June 27, 2016
Fourth of July is one of America’s favorite holidays, and it’s a time to enjoy Independence Day with your family and friends.
Unfortunately, every year, more than 11,000 people are sent to the emergency room for fireworks-related injuries, and in a typical year, about eight to 10 people are killed by fireworks, according to the National Fire Protection Association.
On top of that, fourth of July fireworks start an average of 18,500 fires every year, including 1,300 structure fires, 300 vehicle fires and 16,900 outside fires, the NFPA says.
But you can take steps to help protect your family and your property so that you don’t have to be one of those statistics. It all comes down to common sense and respecting the power of the fireworks.
Mind the sparklers: Usually, these are known as “kiddie” fireworks, but you may be surprised to know that they cause a quarter of house fires on the Fourth of July. Sparklers are best handled by people aged 12 and older. Children younger than 12 require extreme supervision. Everyone handling sparklers should wear closed-toe shoes, and not flip-flops or sandals, to help protect their feet from sparks.
Adult supervision: Always have an adult supervise fireworks activities, and never allow children to play with or ignite fireworks. Sparklers alone account for one-quarter of emergency room fireworks injuries.
Keep a safe distance from your home: If you are going to use fireworks at home, be sure you’re lighting them in a safe area. A safe area means away from homes and buildings. Look out for tree limbs or bushes that could catch fire.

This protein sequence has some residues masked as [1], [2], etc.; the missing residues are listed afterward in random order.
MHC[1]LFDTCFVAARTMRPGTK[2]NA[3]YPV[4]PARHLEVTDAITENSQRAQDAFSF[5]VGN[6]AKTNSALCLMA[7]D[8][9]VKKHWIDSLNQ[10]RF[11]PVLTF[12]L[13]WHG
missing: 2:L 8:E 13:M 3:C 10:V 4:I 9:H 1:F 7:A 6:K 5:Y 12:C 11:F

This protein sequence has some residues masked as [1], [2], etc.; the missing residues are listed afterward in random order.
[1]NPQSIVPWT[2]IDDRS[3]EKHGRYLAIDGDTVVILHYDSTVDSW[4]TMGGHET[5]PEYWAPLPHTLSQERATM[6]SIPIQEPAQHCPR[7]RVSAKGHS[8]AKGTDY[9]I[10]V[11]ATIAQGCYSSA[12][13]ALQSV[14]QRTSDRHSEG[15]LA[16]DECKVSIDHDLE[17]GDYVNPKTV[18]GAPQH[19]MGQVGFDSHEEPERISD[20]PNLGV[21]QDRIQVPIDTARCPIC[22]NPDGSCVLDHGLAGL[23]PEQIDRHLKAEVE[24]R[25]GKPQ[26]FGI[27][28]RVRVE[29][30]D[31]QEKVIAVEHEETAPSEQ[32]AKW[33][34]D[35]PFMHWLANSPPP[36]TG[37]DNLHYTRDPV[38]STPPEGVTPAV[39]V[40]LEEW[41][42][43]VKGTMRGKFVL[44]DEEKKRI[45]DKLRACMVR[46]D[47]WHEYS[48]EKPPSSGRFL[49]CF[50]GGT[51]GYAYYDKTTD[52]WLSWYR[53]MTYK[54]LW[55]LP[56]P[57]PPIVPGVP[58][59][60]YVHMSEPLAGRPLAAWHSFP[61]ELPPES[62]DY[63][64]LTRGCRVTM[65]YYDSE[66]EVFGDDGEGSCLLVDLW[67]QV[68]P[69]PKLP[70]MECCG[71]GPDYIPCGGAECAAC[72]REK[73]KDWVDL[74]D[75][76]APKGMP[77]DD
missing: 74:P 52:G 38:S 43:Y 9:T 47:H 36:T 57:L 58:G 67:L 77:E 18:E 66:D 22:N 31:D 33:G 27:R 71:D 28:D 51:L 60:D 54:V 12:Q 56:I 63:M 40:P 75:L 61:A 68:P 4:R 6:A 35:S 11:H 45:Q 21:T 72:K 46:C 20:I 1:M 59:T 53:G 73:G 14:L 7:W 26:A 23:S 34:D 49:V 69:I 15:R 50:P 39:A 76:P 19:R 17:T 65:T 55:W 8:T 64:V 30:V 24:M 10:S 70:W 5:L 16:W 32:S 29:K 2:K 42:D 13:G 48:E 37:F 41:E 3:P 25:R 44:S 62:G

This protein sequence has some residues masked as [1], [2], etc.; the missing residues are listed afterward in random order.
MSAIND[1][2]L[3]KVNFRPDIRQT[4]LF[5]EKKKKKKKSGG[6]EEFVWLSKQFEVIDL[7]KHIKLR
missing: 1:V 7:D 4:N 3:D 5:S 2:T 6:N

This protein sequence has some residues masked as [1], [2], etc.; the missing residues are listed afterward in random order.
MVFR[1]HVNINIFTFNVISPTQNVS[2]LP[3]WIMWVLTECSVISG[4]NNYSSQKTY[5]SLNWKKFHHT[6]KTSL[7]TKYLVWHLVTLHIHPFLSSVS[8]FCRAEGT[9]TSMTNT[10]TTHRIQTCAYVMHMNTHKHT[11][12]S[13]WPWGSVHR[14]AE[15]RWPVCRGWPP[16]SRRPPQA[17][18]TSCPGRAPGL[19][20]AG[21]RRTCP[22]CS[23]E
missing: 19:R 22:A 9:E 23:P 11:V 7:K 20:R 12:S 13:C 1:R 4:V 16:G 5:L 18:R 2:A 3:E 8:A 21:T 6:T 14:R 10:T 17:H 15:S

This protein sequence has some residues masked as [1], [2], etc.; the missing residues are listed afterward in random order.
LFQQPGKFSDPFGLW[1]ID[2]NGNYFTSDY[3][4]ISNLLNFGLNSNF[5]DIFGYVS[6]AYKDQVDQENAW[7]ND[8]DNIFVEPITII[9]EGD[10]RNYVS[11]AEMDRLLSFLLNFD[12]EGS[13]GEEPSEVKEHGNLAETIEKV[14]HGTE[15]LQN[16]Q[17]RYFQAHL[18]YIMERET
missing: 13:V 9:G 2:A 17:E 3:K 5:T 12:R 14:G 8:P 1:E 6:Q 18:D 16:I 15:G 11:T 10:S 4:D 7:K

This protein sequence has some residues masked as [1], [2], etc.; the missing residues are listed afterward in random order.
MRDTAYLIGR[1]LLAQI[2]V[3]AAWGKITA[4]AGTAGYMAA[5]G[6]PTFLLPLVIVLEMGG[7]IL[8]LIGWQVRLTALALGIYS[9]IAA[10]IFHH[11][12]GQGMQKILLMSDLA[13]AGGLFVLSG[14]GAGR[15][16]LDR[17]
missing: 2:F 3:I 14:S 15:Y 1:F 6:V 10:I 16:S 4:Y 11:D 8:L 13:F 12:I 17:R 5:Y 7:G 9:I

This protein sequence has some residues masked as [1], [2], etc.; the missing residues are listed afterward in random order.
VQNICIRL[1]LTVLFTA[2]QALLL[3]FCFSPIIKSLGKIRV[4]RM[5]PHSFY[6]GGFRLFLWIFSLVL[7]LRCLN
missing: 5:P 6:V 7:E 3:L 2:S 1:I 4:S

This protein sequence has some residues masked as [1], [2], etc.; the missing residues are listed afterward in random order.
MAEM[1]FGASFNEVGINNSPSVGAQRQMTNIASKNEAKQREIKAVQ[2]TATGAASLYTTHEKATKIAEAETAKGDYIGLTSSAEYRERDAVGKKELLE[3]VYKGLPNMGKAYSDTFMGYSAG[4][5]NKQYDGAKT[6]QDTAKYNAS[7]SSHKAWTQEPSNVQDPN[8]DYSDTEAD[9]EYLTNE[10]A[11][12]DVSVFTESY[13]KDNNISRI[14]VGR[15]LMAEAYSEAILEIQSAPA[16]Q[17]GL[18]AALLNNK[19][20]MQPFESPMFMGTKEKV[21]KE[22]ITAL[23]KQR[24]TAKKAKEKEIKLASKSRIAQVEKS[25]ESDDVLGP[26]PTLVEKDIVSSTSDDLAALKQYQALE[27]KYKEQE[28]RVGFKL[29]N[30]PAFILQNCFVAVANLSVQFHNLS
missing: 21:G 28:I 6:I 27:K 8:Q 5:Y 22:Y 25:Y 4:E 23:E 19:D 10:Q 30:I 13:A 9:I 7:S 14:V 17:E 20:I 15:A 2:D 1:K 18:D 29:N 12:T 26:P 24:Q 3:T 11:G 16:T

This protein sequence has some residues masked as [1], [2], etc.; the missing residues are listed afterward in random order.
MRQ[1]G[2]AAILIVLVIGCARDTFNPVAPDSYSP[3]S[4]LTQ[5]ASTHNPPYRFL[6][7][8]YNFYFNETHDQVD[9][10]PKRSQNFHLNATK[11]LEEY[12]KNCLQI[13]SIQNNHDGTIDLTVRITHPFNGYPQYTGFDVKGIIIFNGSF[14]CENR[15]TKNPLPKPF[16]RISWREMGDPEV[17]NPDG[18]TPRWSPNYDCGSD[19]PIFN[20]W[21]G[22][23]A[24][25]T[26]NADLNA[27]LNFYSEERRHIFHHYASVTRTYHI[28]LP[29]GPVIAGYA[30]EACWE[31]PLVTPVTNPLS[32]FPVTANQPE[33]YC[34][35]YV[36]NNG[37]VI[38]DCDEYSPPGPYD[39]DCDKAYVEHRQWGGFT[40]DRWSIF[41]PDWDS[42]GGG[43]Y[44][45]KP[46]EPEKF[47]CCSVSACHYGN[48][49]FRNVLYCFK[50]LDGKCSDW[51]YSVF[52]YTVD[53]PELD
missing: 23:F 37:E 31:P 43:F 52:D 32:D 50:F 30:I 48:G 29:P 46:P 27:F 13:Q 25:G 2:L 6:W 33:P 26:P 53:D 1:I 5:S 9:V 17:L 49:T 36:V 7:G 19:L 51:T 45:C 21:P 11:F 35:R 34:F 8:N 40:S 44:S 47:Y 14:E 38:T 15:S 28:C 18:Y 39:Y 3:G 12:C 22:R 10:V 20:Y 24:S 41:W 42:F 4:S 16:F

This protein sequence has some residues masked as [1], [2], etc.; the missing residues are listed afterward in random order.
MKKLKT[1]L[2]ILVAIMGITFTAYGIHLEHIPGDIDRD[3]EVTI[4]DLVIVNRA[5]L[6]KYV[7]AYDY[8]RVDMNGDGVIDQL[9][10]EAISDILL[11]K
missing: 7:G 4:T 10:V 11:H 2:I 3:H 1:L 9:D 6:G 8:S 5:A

If your gutters have accumulated leaves, pine needles or other flammable material, clean them before using fireworks near your home. If you’re leaving town for the holiday, ask a neighbor to keep an eye on your house.
Be prepared for the worst: If you set off fireworks, keep a bucket of water handy in case of malfunction or fire. A fire extinguisher should be kept nearby in case of an emergency, especially if you are lighting fireworks on your street.
Follow instructions: Always follow instructions for lighting fireworks. If fireworks malfunction, don’t relight them! Douse and soak them with water, then throw them away. Also, never ignite fireworks in a container, especially one that is glass or metal.
Stay away from others: Don’t aim fireworks at other people. They can cause severe injury.
Two Words About M-class Fireworks
You hear them go off every year: M-80s, M-100s, even M-250s. The unmistakable explosions associated with these devices can rattle the windows of homes for blocks. They are produced illegally and without quality control, have short fuses and cause hundreds of extremely severe injuries each year.
The U.S. Bureau of Alcohol, Tobacco, Firearms and Explosives outlines the risks of these explosive devices
This information is being provided for general informational purposes only. Meemic Insurance Company does not assume any liability in connection with providing this information.